HERMAN MELVILLE (1819 - 1891)
American novelist, short story writer, and poet.
Melville, a major American literary figure of the nineteenth century, is best known as the author of Moby-Dick; or, The Whale (1851), a complex metaphysical novel that is considered a classic of world literature. Virtually unrecognized at the time of his death, Melville is now praised for his rich, rhythmical prose and complex symbolism. A master of both realistic and allegorical narrative, Melville was also an incisive social critic and philosopher who sought to understand the ambiguities of life and to define the individual's relation to society and the universe. Though Melville is not ordinarily categorized as a Gothic writer, his relationship to this literary tradition has nevertheless been identified by numerous contemporary scholars who point to the frequent adapted use of Gothic conventions in his works. Principally, critics have noted Melville's exploitation of isolated shipboard settings for the purposes of evoking psychological terror, his use of naïve narrators who witness mysterious, unexplainable events and relate the exploits of menacing antiheroes, and his literary depiction of a cosmic struggle of Manichean polarities in an ambiguous world devoid of the sense that good will ultimately triumph and vanquish evil. For modern critics, all of these devices are pivotal to Moby-Dick, while elements therein have also been studied in conjunction with his shorter works of prose fiction.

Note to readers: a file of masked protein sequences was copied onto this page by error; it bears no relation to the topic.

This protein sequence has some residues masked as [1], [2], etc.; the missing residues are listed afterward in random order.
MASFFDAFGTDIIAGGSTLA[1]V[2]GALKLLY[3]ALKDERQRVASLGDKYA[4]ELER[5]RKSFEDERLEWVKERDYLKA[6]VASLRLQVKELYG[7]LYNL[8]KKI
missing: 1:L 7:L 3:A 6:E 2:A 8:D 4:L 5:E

Born in New York City, Melville enjoyed a relatively comfortable childhood until his father's business failure and early death. Melville ended his formal education at age twelve to help support his family. He worked in the family fur business and as a bank clerk and taught at various schools until, in 1839, he sailed as a cabin boy aboard a merchant ship bound for Liverpool, England. This experience, shocking in its revelation of squalor and human cruelty, subsequently inspired his fourth novel, Redburn: His First Voyage (1849). Melville's later journey to the South Seas, begun aboard the whaling ship Acushnet, provided the background for his most highly regarded works. Finding conditions unbearable aboard the Acushnet, Melville deserted the ship in the Marquesas and spent several months in captivity among a tribe of cannibalistic Polynesians. He finally escaped aboard a passing whaling vessel. Again appalled by the conditions at sea, Melville joined in a mutiny and was briefly imprisoned in Tahiti. He then moved on to Hawaii and later returned to New York aboard a U.S. naval vessel. Melville had never contemplated a literary career, but with no prospects for a career on his return to the U.S., he was encouraged by family and friends to write about his remarkable journeys. His first novels, Typee: A Peep at Polynesian Life (1846) and its sequel, Omoo: A Narrative of Adventures in the South Seas (1847), are fictionalized versions of his experiences in the Pacific. Generally praised for their excitement, romance, and splendid descriptions of the South Seas region, these novels were immediately successful and made Melville famous as the "man who lived among the cannibals"—a reputation he was never able to overcome and that interfered with the appreciation of his later works. Melville's mature literary voice began to emerge in Mardi: And a Voyage Thither (1849). At the time he wrote this work he was growing restless with the adventure narrative and was increasingly drawn to philosophical and metaphysical questions in his novels. Mardi represents an important step in Melville's artistic development, yet its publication marked the beginning of the decline in his popularity. Discouraged by the novel's poor reception and in need of money, Melville temporarily returned to the travel narrative and produced Redburn and White-Jacket; or, The World in a Man-of-War (1850). Melville wrote Moby-Dick between 1850 and 1851. An early chapter of the novel appeared in the October 1, 1851 issue of Harper's New Monthly Magazine while the complete novel was published in London and New York in the ensuing weeks. Critics and the reading public on both sides of the Atlantic took little notice of the work. Emotionally exhausted following the publication of Moby-Dick and desperate for recognition, Melville immediately began writing Pierre; or, The Ambiguities (1852), a pessimistic novel that is considered the most autobiographical of his works. His popularity, already damaged by the publication of Moby-Dick, was nearly destroyed by Pierre, which was poorly received by a reading public that preferred the entertainment of Typee and Omoo. Melville continued writing prose through the 1850s, despite the critical and popular failure of Pierre and Moby-Dick. He published numerous short stories in periodicals and collected six of his best in The Piazza Tales (1856). Billy Budd, his final novel, was left in manuscript at his death in 1891 and was not published until 1924.